I recently came across the idea of applying set theory to musical analysis (which apparently has been around for some time, although I’d never heard of it before). For most people, who have a stronger intuitive grasp of music than mathematics, this must seem a pointless exercise, but for anyone like me who’s the other way around it’s really very illuminating.
Take symmetry, for example. In most areas of the arts and sciences, symmetry is seen as a good thing – but in music, that’s not the case. All the most popular chords are asymmetric in terms of interval content. You can see that in the left-hand image above, which shows the three notes of the C major chord on the chromatic circle. They’re separated by intervals of 3, 4, and 5 semitones.
In contrast, an augmented C chord, shown on the right, is perfectly symmetric, with all three intervals equal to 4 semitones. The problem (as far as musicians are concerned) is that it’s not very firmly tied to C major. It could equally well be A flat or E major. In the same way, the four-note symmetric chord C – E♭ – F♯ – A can be interpreted in four different ways: as Cdim7, E♭dim7, F♯dim7 or Adim7.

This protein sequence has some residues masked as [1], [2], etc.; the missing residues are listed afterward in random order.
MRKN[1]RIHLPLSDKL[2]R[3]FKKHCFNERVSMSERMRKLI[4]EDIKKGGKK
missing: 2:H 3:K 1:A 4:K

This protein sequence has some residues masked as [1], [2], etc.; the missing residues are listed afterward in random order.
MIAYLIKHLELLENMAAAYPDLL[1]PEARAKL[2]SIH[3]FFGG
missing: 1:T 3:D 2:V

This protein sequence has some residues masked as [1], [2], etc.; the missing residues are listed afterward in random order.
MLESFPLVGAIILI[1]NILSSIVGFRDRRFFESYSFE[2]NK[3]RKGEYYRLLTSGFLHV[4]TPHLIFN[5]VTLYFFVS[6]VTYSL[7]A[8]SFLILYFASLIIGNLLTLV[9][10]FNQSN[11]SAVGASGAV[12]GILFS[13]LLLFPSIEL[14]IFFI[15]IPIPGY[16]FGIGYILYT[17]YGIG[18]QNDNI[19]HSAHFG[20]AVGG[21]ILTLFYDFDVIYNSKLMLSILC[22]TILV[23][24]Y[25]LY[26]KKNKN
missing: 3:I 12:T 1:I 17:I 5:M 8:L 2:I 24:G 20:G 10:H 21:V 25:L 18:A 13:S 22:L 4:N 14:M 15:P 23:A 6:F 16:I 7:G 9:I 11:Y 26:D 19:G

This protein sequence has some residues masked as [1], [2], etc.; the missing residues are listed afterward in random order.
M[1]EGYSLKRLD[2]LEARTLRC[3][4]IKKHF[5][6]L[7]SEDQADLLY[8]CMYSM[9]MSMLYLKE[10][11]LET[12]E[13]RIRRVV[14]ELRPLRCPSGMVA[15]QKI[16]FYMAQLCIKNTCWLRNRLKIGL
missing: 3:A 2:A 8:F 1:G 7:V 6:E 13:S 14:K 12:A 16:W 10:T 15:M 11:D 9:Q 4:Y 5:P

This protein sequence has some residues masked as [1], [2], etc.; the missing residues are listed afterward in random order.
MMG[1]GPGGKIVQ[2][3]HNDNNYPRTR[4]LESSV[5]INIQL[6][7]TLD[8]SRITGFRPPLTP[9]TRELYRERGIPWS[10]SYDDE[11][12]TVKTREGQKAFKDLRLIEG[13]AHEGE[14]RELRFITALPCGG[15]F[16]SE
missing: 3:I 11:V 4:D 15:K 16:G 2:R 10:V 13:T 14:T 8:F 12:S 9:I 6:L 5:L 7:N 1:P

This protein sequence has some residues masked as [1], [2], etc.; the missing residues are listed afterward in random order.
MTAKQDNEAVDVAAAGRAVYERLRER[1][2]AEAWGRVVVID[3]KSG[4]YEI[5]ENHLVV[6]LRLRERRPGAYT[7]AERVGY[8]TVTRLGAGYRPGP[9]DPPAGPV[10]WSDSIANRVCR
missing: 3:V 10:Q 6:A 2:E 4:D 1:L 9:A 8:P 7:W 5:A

There’s even a completely symmetric two-note interval, in the form of the tritone, consisting of two notes 6 semitones apart (or 3 whole tones, which is how it gets its name). That’s exactly half an octave, for example from C to F sharp. But it’s also the distance from F sharp to C, so you really don’t know which key you’re in. That’s why composers spent centuries trying to avoid it. They called it diabolus in musica, or “the devil in music”.
Being a symmetry-loving scientist rather than a musician, I decided to try writing something that consisted only of symmetric chords. It’s a sort of canon, in the key of everything.
Here’s a link to a YouTube video, with added graphics depicting the various chords on the chromatic circle. Hopefully you’ll enjoy the graphics even if you don’t like the music!